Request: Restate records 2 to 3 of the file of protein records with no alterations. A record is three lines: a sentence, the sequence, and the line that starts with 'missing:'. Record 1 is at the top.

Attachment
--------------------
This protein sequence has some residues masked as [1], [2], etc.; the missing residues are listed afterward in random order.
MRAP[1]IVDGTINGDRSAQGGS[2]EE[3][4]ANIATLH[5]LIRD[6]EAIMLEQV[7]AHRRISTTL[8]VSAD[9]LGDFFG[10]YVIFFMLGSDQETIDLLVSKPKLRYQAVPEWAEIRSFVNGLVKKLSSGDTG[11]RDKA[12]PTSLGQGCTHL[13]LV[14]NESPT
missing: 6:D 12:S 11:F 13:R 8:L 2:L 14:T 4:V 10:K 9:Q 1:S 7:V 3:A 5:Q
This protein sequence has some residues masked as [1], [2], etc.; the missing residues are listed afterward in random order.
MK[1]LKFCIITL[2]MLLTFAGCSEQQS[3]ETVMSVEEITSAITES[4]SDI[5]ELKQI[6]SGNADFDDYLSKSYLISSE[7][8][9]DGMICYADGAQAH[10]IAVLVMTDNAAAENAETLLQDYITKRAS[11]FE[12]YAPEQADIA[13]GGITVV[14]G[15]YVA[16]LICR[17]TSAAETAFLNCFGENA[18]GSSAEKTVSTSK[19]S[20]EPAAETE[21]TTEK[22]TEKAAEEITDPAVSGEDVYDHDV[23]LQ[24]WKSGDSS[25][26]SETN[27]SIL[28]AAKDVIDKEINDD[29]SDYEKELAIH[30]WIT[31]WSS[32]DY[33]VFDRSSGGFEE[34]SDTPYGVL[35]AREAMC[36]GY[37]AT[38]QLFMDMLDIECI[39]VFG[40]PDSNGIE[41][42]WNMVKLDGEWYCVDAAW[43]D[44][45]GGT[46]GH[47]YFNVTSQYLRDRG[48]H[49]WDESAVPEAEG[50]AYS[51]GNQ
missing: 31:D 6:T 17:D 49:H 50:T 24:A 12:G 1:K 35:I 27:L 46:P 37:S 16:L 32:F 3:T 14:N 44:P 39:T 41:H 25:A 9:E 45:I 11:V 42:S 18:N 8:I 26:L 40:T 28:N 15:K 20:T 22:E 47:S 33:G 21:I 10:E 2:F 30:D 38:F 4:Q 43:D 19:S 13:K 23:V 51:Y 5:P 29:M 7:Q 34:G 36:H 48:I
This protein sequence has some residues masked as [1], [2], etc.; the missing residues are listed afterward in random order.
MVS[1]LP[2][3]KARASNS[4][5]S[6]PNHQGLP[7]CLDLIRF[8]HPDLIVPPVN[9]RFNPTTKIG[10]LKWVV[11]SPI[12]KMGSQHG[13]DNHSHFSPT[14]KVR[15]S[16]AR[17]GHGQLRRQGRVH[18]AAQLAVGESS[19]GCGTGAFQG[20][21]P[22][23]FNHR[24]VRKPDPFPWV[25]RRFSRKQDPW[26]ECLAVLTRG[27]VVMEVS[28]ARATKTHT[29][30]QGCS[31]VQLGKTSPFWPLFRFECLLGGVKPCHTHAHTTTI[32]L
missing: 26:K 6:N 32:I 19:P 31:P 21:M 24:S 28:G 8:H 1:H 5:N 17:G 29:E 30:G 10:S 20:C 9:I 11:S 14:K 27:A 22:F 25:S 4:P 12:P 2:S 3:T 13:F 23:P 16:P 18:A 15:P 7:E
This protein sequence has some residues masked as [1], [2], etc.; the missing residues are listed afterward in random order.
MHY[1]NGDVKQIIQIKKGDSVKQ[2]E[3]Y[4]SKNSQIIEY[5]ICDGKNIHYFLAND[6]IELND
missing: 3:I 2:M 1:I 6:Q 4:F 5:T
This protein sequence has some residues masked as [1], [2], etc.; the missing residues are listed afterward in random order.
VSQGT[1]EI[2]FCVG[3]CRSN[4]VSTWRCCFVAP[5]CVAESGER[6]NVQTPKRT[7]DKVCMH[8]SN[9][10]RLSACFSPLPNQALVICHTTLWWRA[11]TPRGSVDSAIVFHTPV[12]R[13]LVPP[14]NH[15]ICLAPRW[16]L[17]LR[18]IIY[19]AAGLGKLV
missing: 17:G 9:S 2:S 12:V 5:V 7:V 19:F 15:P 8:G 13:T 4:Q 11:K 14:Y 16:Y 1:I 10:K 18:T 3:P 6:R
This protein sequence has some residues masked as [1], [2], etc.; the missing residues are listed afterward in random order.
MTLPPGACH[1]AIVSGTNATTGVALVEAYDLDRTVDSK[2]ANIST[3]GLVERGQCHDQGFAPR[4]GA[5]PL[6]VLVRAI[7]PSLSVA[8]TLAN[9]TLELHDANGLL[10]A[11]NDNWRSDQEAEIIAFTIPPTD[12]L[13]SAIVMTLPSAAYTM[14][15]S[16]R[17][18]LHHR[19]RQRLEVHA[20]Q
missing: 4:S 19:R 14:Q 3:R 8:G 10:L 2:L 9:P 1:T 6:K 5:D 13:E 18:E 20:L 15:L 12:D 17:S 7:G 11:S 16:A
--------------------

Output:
This protein sequence has some residues masked as [1], [2], etc.; the missing residues are listed afterward in random order.
MK[1]LKFCIITL[2]MLLTFAGCSEQQS[3]ETVMSVEEITSAITES[4]SDI[5]ELKQI[6]SGNADFDDYLSKSYLISSE[7][8][9]DGMICYADGAQAH[10]IAVLVMTDNAAAENAETLLQDYITKRAS[11]FE[12]YAPEQADIA[13]GGITVV[14]G[15]YVA[16]LICR[17]TSAAETAFLNCFGENA[18]GSSAEKTVSTSK[19]S[20]EPAAETE[21]TTEK[22]TEKAAEEITDPAVSGEDVYDHDV[23]LQ[24]WKSGDSS[25][26]SETN[27]SIL[28]AAKDVIDKEINDD[29]SDYEKELAIH[30]WIT[31]WSS[32]DY[33]VFDRSSGGFEE[34]SDTPYGVL[35]AREAMC[36]GY[37]AT[38]QLFMDMLDIECI[39]VFG[40]PDSNGIE[41][42]WNMVKLDGEWYCVDAAW[43]D[44][45]GGT[46]GH[47]YFNVTSQYLRDRG[48]H[49]WDESAVPEAEG[50]AYS[51]GNQ
missing: 31:D 6:T 17:D 49:H 50:T 24:A 12:G 1:K 35:I 27:L 46:P 37:S 16:L 32:F 3:T 14:N 44:P 39:T 41:H 25:A 9:E 45:I 11:V 42:S 18:N 8:I 26:L 40:T 28:N 15:K 20:T 22:E 47:S 33:G 21:I 10:E 2:F 30:D 38:F 4:Q 43:D 19:S 13:K 23:V 51:Y 5:P 29:M 7:Q 34:G 36:H 48:I
This protein sequence has some residues masked as [1], [2], etc.; the missing residues are listed afterward in random order.
MVS[1]LP[2][3]KARASNS[4][5]S[6]PNHQGLP[7]CLDLIRF[8]HPDLIVPPVN[9]RFNPTTKIG[10]LKWVV[11]SPI[12]KMGSQHG[13]DNHSHFSPT[14]KVR[15]S[16]AR[17]GHGQLRRQGRVH[18]AAQLAVGESS[19]GCGTGAFQG[20][21]P[22][23]FNHR[24]VRKPDPFPWV[25]RRFSRKQDPW[26]ECLAVLTRG[27]VVMEVS[28]ARATKTHT[29][30]QGCS[31]VQLGKTSPFWPLFRFECLLGGVKPCHTHAHTTTI[32]L
missing: 26:K 6:N 32:I 19:P 31:P 21:M 24:S 28:G 8:H 1:H 5:N 17:G 29:E 30:G 10:S 20:C 9:I 11:S 14:K 27:A 22:F 25:S 4:P 12:P 2:S 3:T 13:F 23:P 16:P 18:A 15:P 7:E